Swiss Re among first in the re/insurance industry to integrate ESG benchmarks into its investment decisions

06 July 2017, Zurich

  • Swiss Re is among the first in the re/insurance industry to switch to benchmarks that systematically integrate environmental, social and governance (ESG) criteria
  • Publication launched today by Swiss Re explains why ESG integration makes economic sense for long term investors
  • Swiss Re selected benchmarks based on the MSCI ESG methodology for its equities and fixed income portfolios

Swiss Re announced today that it has already consistently integrated ESG considerations into its investment process since the start of 2017. The company is convinced that taking ESG criteria into account makes economic sense and reduces downside risks especially for long-term investors. By implementing ESG benchmarks, Swiss Re has taken a step forward from considering ESG as an "add-on" approach to making it an integral part of its investment process.

"Enhancing our investment portfolio by adopting broad-based ESG benchmarks has been the most meaningful and strategic step in our journey to integrate ESG considerations into the investment process", said Guido Fürer, Group Chief Investment Officer at Swiss Re. "These benchmarks represent a suitable tool to achieve the desired investment behavior and set the right measurement both from a performance and ESG perspective."

"We are pleased that Swiss Re has selected the equity MSCI ESG Index family and the fixed income Bloomberg Barclays MSCI Corporate Sustainability Index family as part of their ESG investing needs," said Deborah Yang, Managing Director and EMEA Head of Index Products at MSCI. "MSCI is a leader in providing ESG indexes for institutional investors, helping them with their ESG integration needs. This is an exciting time for ESG investing and MSCI are proud to be part of it."

Although ESG makes economic sense for long-term investors, there are still various challenges to overcome before ESG becomes a standard approach in the investment industry. This topic is covered in-depth in a publication launched by Swiss Re today: Responsible Investments - shaping the future of investing.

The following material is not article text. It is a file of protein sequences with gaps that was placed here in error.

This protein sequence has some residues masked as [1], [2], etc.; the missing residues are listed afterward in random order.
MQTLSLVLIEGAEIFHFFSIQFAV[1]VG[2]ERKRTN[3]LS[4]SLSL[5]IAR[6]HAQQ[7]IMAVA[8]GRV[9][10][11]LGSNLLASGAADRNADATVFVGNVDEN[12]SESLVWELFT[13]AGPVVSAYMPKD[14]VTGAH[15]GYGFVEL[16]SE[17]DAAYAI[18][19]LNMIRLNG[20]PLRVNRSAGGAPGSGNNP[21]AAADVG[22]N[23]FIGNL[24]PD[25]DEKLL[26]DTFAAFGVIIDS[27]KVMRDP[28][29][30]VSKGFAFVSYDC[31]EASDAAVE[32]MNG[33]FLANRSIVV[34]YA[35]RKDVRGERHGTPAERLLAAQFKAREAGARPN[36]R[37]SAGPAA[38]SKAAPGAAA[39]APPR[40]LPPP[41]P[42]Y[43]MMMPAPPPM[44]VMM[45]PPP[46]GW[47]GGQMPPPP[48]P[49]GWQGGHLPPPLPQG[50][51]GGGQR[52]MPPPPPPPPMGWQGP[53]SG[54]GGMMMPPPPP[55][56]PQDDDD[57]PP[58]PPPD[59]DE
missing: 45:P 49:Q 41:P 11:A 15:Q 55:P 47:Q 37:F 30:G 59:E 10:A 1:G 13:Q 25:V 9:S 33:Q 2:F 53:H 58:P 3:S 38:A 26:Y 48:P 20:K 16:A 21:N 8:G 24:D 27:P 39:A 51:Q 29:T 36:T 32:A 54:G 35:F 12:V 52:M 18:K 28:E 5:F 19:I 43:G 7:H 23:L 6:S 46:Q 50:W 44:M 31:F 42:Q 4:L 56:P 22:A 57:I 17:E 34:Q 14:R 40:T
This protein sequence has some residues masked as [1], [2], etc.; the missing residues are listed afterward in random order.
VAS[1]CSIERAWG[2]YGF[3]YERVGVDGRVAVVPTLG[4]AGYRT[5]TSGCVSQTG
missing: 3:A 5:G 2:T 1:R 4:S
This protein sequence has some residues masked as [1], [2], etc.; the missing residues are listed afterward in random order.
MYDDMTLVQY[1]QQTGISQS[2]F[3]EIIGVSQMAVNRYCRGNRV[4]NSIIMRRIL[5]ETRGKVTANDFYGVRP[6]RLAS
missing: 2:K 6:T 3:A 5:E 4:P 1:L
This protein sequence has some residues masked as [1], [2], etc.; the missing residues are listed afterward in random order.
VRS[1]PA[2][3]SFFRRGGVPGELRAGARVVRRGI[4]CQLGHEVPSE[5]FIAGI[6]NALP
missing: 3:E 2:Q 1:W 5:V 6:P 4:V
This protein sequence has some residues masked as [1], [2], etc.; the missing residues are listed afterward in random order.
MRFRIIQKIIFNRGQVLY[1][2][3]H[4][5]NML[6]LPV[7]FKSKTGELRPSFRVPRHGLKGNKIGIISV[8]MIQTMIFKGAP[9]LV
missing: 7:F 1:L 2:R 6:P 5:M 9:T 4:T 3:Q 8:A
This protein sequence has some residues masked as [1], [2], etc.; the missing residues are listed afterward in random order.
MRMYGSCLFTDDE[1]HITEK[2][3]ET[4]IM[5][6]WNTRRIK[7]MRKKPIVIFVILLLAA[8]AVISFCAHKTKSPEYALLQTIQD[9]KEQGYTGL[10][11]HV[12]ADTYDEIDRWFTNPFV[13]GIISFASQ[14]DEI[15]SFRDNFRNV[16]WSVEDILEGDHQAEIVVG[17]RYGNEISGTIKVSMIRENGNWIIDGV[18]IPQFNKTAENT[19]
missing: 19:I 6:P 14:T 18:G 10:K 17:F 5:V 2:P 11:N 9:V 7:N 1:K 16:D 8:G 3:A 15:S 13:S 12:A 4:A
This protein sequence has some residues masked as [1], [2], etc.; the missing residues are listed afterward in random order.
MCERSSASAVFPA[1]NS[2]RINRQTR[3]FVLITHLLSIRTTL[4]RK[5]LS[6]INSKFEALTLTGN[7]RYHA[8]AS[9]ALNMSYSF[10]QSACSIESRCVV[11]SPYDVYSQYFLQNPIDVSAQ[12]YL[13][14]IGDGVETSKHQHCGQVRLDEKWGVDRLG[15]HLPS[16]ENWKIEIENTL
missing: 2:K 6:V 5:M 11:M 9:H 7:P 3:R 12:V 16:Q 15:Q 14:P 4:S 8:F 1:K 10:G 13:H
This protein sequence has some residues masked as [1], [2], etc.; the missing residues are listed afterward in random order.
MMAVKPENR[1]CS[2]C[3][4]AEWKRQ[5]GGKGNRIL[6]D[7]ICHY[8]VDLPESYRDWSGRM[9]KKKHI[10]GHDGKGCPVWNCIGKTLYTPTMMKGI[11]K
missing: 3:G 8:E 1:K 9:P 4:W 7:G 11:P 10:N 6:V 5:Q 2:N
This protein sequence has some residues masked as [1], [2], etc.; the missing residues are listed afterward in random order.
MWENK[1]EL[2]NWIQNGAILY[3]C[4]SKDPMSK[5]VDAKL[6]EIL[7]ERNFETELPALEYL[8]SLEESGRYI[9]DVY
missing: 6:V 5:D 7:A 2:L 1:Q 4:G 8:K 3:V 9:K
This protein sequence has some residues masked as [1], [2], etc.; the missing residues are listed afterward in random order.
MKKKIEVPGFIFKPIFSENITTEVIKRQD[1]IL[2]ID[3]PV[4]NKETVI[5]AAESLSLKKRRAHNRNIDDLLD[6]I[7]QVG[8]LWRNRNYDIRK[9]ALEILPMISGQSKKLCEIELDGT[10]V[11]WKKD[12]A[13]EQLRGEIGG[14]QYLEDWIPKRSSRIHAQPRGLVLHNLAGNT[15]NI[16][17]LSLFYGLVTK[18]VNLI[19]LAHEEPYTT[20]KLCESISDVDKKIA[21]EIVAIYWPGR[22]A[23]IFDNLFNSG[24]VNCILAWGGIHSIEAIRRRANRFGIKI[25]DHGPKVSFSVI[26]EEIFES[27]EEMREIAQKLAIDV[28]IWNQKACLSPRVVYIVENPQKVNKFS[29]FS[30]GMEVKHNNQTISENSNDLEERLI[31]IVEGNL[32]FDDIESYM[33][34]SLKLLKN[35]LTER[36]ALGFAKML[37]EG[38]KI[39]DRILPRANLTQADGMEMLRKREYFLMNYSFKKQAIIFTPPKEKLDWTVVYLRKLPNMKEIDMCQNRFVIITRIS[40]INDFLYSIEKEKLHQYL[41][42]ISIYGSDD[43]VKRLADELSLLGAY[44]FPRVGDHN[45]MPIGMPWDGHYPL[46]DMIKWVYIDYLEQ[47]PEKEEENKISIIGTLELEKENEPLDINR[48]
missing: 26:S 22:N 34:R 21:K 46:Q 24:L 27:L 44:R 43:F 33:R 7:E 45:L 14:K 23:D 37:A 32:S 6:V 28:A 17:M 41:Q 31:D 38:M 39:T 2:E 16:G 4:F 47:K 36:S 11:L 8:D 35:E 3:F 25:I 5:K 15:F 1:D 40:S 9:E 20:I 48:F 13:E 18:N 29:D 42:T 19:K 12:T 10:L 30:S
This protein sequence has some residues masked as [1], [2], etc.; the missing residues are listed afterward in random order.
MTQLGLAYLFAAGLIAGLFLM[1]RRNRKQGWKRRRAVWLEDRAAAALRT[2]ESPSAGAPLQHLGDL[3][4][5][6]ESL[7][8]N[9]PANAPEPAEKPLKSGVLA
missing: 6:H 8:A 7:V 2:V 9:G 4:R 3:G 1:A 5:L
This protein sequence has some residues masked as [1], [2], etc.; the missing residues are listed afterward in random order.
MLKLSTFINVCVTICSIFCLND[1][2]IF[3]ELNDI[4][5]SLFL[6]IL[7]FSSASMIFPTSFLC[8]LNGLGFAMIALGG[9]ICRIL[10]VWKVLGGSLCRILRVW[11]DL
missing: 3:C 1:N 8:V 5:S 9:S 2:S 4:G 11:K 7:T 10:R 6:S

In the publication, Swiss Re shares its experience and methodologies applied with the aim to further promote an industry dialogue and the development of a best practice framework on systematic ESG integration.

Swiss Re advocates that the impact could be very powerful if more institutional investors followed the ESG route, given the USD 75 trillion of institutional assets under management worldwide. This would be a big step forward in making the world more resilient.

Notes to editors

Swiss Re
The Swiss Re Group is a leading wholesale provider of reinsurance, insurance and other insurance-based forms of risk transfer. Dealing direct and working through brokers, its global client base consists of insurance companies, mid-to-large-sized corporations and public sector clients. From standard products to tailor-made coverage across all lines of business, Swiss Re deploys its capital strength, expertise and innovation power to enable the risk-taking upon which enterprise and progress in society depend. Founded in Zurich, Switzerland, in 1863, Swiss Re serves clients through a network of around 80 offices globally and is rated “AA-” by Standard & Poor’s, “Aa3” by Moody’s and “A+” by A.M. Best. Registered shares in the Swiss Re Group holding company, Swiss Re Ltd, are listed in accordance with the International Reporting Standard on the SIX Swiss Exchange and trade under the symbol SREN. For more information about Swiss Re Group, please visit: www.swissre.com or follow us on Twitter @SwissRe.

Cautionary note on forward-looking statements
Certain statements and illustrations contained herein are forward-looking. These statements (including as to plans, objectives, targets, and trends) and illustrations provide current expectations of future events based on certain assumptions and include any statement that does not directly relate to a historical fact or current fact.